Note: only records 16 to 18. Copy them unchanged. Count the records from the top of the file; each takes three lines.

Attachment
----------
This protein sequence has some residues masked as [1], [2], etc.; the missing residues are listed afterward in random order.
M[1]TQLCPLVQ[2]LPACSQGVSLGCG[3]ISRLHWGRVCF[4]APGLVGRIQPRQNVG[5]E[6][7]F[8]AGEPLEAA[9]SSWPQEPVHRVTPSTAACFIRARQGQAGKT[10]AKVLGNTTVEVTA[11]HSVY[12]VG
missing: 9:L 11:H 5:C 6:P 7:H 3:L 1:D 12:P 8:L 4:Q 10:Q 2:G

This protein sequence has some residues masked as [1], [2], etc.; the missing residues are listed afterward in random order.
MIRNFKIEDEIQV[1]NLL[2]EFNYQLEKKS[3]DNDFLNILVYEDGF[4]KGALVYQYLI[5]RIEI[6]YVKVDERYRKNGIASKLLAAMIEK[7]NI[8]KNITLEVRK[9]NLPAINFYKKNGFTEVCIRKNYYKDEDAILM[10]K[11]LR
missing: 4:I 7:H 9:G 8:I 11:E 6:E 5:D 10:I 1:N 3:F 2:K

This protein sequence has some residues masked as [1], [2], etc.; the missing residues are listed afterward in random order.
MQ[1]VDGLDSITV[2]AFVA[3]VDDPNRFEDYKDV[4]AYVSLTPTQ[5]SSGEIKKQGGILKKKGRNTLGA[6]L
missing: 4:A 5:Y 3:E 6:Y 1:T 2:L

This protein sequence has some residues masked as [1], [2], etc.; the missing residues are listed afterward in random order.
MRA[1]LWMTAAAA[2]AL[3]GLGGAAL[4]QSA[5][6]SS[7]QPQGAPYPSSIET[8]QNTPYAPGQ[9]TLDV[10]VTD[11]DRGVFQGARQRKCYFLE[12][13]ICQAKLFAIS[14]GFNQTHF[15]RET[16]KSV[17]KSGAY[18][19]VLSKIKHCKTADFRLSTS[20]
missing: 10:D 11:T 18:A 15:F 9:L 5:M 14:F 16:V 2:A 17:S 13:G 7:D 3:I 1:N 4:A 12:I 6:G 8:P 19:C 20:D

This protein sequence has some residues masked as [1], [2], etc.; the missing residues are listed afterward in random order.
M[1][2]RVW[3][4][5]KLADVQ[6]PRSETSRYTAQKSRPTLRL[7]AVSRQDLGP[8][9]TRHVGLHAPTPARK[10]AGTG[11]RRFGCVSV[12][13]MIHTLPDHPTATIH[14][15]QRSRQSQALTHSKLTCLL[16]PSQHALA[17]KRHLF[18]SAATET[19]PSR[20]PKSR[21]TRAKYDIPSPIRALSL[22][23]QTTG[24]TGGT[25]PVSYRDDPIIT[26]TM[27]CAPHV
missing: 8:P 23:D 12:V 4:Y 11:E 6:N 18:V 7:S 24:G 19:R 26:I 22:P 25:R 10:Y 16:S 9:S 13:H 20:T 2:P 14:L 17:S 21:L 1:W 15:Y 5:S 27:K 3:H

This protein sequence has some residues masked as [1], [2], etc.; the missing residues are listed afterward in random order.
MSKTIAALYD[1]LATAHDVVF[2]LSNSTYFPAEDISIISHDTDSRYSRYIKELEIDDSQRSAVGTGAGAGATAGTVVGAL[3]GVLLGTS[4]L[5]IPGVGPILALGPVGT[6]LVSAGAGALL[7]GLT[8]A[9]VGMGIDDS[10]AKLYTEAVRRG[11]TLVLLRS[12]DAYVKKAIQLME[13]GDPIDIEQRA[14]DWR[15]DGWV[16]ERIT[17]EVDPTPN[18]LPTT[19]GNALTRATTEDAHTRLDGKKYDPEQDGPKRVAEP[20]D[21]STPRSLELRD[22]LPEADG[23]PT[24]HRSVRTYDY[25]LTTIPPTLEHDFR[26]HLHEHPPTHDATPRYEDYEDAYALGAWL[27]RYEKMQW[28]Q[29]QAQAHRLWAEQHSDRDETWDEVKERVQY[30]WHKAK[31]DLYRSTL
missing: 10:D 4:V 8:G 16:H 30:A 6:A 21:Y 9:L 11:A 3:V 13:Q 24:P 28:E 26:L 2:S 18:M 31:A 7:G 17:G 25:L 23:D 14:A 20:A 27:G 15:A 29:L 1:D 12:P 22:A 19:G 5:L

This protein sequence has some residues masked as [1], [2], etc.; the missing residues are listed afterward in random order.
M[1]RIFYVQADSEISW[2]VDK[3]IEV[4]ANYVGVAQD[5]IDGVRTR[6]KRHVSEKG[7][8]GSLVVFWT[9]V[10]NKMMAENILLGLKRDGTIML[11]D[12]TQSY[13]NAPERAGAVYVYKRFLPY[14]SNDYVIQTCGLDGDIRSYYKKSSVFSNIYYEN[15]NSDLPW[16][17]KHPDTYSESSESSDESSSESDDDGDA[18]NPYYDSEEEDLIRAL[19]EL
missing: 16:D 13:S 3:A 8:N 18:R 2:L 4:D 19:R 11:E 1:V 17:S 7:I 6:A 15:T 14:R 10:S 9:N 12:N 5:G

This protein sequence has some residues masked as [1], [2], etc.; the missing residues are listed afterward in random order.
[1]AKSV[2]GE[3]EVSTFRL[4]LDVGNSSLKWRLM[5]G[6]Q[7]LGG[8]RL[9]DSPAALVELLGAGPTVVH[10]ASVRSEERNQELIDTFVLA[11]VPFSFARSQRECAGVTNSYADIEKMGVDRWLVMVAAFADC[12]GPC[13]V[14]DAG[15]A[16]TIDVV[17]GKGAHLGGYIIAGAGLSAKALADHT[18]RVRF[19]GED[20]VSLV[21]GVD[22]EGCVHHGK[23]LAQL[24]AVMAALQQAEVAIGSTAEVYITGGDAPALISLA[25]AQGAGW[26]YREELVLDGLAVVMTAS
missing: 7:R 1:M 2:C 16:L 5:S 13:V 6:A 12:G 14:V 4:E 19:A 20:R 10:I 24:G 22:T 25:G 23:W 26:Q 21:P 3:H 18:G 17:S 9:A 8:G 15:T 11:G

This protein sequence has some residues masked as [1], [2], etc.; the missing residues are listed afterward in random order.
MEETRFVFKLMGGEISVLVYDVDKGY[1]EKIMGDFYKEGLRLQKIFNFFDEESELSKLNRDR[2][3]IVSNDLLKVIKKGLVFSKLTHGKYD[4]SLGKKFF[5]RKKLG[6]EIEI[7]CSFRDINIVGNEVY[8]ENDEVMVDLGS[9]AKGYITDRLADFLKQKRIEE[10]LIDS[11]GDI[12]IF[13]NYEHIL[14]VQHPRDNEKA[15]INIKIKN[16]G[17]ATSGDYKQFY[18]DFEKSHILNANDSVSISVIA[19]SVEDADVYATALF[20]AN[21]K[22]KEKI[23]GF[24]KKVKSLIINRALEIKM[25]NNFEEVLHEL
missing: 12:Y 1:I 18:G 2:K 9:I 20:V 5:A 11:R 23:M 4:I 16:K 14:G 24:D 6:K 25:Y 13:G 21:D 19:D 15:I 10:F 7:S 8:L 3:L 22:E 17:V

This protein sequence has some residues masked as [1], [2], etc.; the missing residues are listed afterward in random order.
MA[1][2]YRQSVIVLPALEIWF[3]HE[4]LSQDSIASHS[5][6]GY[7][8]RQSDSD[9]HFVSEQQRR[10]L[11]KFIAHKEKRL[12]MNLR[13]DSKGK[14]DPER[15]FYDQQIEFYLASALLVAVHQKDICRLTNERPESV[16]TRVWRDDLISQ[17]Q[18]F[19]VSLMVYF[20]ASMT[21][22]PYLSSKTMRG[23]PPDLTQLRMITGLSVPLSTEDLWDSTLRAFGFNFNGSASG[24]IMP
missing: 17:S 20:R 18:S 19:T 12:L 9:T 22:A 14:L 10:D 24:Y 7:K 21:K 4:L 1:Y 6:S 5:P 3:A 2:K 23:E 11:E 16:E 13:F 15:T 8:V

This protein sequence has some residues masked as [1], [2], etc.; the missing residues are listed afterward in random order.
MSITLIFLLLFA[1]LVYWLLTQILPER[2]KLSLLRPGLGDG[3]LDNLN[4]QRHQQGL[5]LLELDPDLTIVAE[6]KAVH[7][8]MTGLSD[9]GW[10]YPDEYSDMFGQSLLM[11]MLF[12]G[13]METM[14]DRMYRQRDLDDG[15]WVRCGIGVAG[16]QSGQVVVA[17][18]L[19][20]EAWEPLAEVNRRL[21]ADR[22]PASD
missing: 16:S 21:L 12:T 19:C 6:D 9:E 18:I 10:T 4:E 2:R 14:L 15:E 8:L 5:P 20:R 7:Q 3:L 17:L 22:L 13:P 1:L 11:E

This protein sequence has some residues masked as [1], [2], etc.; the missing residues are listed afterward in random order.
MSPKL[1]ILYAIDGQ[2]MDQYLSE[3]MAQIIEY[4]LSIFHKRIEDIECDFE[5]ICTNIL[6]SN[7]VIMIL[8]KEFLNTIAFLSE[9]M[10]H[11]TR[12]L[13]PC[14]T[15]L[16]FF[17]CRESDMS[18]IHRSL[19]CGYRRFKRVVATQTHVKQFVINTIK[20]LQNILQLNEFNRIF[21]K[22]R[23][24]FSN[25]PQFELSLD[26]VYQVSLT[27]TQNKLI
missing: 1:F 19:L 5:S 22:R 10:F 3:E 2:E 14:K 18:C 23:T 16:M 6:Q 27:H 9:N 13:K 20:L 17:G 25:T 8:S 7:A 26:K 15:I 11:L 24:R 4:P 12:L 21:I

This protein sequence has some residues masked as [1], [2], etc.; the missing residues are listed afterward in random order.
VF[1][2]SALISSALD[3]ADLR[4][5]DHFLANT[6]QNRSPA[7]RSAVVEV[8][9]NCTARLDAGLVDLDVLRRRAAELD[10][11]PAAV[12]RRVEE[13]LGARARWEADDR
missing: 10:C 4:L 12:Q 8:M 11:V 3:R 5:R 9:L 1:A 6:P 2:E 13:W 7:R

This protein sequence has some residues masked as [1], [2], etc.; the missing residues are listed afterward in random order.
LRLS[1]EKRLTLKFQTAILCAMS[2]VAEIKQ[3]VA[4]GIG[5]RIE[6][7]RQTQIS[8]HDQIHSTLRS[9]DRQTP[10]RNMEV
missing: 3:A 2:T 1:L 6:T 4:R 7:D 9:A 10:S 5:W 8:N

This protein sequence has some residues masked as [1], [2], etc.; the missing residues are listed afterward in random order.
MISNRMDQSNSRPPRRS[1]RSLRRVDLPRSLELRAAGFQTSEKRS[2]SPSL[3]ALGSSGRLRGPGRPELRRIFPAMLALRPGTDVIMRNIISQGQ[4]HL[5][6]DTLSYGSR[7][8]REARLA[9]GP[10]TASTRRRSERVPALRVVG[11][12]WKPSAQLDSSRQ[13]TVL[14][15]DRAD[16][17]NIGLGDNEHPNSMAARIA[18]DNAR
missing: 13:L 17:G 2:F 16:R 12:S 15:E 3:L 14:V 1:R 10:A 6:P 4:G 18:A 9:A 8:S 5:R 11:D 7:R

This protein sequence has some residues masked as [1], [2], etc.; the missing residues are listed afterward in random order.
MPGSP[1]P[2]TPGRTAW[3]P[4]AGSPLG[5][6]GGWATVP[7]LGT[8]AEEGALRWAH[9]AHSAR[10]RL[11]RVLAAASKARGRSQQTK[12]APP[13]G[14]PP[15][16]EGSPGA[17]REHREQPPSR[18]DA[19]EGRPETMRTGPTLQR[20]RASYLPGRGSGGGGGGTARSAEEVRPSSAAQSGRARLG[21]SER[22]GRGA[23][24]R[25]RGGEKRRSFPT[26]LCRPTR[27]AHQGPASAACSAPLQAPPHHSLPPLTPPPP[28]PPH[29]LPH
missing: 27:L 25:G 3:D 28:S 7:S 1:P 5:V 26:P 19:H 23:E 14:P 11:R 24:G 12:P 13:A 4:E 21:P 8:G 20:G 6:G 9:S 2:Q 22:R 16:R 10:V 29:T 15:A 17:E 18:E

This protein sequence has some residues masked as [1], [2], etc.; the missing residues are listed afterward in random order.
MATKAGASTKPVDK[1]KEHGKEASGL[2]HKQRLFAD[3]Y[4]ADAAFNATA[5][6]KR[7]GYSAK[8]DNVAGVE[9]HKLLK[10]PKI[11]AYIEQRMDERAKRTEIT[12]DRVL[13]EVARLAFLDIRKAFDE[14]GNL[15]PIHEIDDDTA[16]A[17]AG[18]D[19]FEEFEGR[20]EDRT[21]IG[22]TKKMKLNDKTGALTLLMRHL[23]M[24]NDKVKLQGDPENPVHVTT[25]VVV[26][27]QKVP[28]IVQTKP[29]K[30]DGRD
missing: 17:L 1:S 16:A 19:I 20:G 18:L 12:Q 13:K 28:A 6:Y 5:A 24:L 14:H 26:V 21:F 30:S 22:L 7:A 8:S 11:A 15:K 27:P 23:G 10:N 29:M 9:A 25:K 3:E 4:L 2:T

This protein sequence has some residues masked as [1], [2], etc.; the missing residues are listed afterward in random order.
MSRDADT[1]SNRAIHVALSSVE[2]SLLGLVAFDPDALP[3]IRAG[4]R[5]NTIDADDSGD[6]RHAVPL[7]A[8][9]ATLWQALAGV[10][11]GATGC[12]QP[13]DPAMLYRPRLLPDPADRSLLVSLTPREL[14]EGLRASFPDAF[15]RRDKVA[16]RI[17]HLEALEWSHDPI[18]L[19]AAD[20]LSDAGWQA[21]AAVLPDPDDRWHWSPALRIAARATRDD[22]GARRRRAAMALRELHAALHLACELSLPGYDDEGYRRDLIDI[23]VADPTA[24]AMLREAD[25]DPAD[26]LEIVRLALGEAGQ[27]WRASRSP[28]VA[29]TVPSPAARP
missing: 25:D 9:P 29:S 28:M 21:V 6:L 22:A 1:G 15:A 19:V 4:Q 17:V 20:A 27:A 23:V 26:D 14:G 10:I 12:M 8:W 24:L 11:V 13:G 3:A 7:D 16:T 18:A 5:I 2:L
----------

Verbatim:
This protein sequence has some residues masked as [1], [2], etc.; the missing residues are listed afterward in random order.
MPGSP[1]P[2]TPGRTAW[3]P[4]AGSPLG[5][6]GGWATVP[7]LGT[8]AEEGALRWAH[9]AHSAR[10]RL[11]RVLAAASKARGRSQQTK[12]APP[13]G[14]PP[15][16]EGSPGA[17]REHREQPPSR[18]DA[19]EGRPETMRTGPTLQR[20]RASYLPGRGSGGGGGGTARSAEEVRPSSAAQSGRARLG[21]SER[22]GRGA[23][24]R[25]RGGEKRRSFPT[26]LCRPTR[27]AHQGPASAACSAPLQAPPHHSLPPLTPPPP[28]PPH[29]LPH
missing: 27:L 25:G 3:D 28:S 7:S 1:P 5:V 26:P 19:H 23:E 14:P 11:R 24:G 12:P 13:A 4:E 21:P 8:G 20:G 6:G 9:S 2:Q 22:R 16:R 10:V 29:T 15:A 17:E 18:E

This protein sequence has some residues masked as [1], [2], etc.; the missing residues are listed afterward in random order.
MATKAGASTKPVDK[1]KEHGKEASGL[2]HKQRLFAD[3]Y[4]ADAAFNATA[5][6]KR[7]GYSAK[8]DNVAGVE[9]HKLLK[10]PKI[11]AYIEQRMDERAKRTEIT[12]DRVL[13]EVARLAFLDIRKAFDE[14]GNL[15]PIHEIDDDTA[16]A[17]AG[18]D[19]FEEFEGR[20]EDRT[21]IG[22]TKKMKLNDKTGALTLLMRHL[23]M[24]NDKVKLQGDPENPVHVTT[25]VVV[26][27]QKVP[28]IVQTKP[29]K[30]DGRD
missing: 17:L 1:S 16:A 19:I 20:G 18:L 12:Q 13:K 28:A 6:Y 5:A 24:L 14:H 26:V 21:F 30:S 22:L 7:A 8:S 11:A 15:K 27:P 23:G 10:N 29:M 9:A 25:K 3:E 4:L 2:T

This protein sequence has some residues masked as [1], [2], etc.; the missing residues are listed afterward in random order.
MSRDADT[1]SNRAIHVALSSVE[2]SLLGLVAFDPDALP[3]IRAG[4]R[5]NTIDADDSGD[6]RHAVPL[7]A[8][9]ATLWQALAGV[10][11]GATGC[12]QP[13]DPAMLYRPRLLPDPADRSLLVSLTPREL[14]EGLRASFPDAF[15]RRDKVA[16]RI[17]HLEALEWSHDPI[18]L[19]AAD[20]LSDAGWQA[21]AAVLPDPDDRWHWSPALRIAARATRDD[22]GARRRRAAMALRELHAALHLACELSLPGYDDEGYRRDLIDI[23]VADPTA[24]AMLREAD[25]DPAD[26]LEIVRLALGEAGQ[27]WRASRSP[28]VA[29]TVPSPAARP
missing: 25:D 9:P 29:S 28:M 21:V 6:L 22:A 1:G 15:A 19:V 4:Q 17:V 20:A 27:A 23:V 26:D 14:G 10:I 12:M 8:W 24:L 11:V 13:G 3:A 7:D 16:T 18:A 5:I 2:L